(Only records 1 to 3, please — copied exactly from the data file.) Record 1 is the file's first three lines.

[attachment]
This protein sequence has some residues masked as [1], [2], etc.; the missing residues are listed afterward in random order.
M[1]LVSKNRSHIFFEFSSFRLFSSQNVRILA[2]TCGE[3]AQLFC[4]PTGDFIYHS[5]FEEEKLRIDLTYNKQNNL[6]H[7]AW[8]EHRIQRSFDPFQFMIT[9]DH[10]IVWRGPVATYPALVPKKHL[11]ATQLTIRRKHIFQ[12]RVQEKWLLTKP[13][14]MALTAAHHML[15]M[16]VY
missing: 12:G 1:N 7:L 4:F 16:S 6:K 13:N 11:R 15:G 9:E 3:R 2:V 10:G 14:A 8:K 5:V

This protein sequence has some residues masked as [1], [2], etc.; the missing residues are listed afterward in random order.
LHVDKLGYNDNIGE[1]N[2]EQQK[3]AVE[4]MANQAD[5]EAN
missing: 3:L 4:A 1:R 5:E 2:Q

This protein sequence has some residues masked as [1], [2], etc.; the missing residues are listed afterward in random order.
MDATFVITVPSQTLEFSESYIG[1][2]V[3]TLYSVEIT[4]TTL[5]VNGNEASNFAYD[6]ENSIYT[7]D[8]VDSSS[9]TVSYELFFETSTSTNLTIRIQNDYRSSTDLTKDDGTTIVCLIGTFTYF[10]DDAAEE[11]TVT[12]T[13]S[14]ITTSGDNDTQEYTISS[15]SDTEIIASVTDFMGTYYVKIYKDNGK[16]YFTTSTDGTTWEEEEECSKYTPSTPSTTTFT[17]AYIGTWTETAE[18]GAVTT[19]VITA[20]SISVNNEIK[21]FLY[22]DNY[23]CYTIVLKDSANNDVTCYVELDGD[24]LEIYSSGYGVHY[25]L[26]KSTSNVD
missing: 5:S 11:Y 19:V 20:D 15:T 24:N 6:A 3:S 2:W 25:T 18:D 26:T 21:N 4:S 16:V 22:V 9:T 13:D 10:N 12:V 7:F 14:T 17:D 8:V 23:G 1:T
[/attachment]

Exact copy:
This protein sequence has some residues masked as [1], [2], etc.; the missing residues are listed afterward in random order.
M[1]LVSKNRSHIFFEFSSFRLFSSQNVRILA[2]TCGE[3]AQLFC[4]PTGDFIYHS[5]FEEEKLRIDLTYNKQNNL[6]H[7]AW[8]EHRIQRSFDPFQFMIT[9]DH[10]IVWRGPVATYPALVPKKHL[11]ATQLTIRRKHIFQ[12]RVQEKWLLTKP[13][14]MALTAAHHML[15]M[16]VY
missing: 12:G 1:N 7:L 4:F 16:S 6:K 13:N 11:R 15:G 9:E 3:R 2:V 10:G 14:A 8:K 5:V

This protein sequence has some residues masked as [1], [2], etc.; the missing residues are listed afterward in random order.
LHVDKLGYNDNIGE[1]N[2]EQQK[3]AVE[4]MANQAD[5]EAN
missing: 3:L 4:A 1:R 5:E 2:Q

This protein sequence has some residues masked as [1], [2], etc.; the missing residues are listed afterward in random order.
MDATFVITVPSQTLEFSESYIG[1][2]V[3]TLYSVEIT[4]TTL[5]VNGNEASNFAYD[6]ENSIYT[7]D[8]VDSSS[9]TVSYELFFETSTSTNLTIRIQNDYRSSTDLTKDDGTTIVCLIGTFTYF[10]DDAAEE[11]TVT[12]T[13]S[14]ITTSGDNDTQEYTISS[15]SDTEIIASVTDFMGTYYVKIYKDNGK[16]YFTTSTDGTTWEEEEECSKYTPSTPSTTTFT[17]AYIGTWTETAE[18]GAVTT[19]VITA[20]SISVNNEIK[21]FLY[22]DNY[23]CYTIVLKDSANNDVTCYVELDGD[24]LEIYSSGYGVHY[25]L[26]KSTSNVD
missing: 5:S 11:Y 19:V 20:D 15:T 24:N 6:A 3:S 2:W 25:T 18:D 26:T 21:N 4:S 16:V 22:V 9:T 13:D 10:N 12:V 7:F 14:T 17:D 8:V 23:G 1:T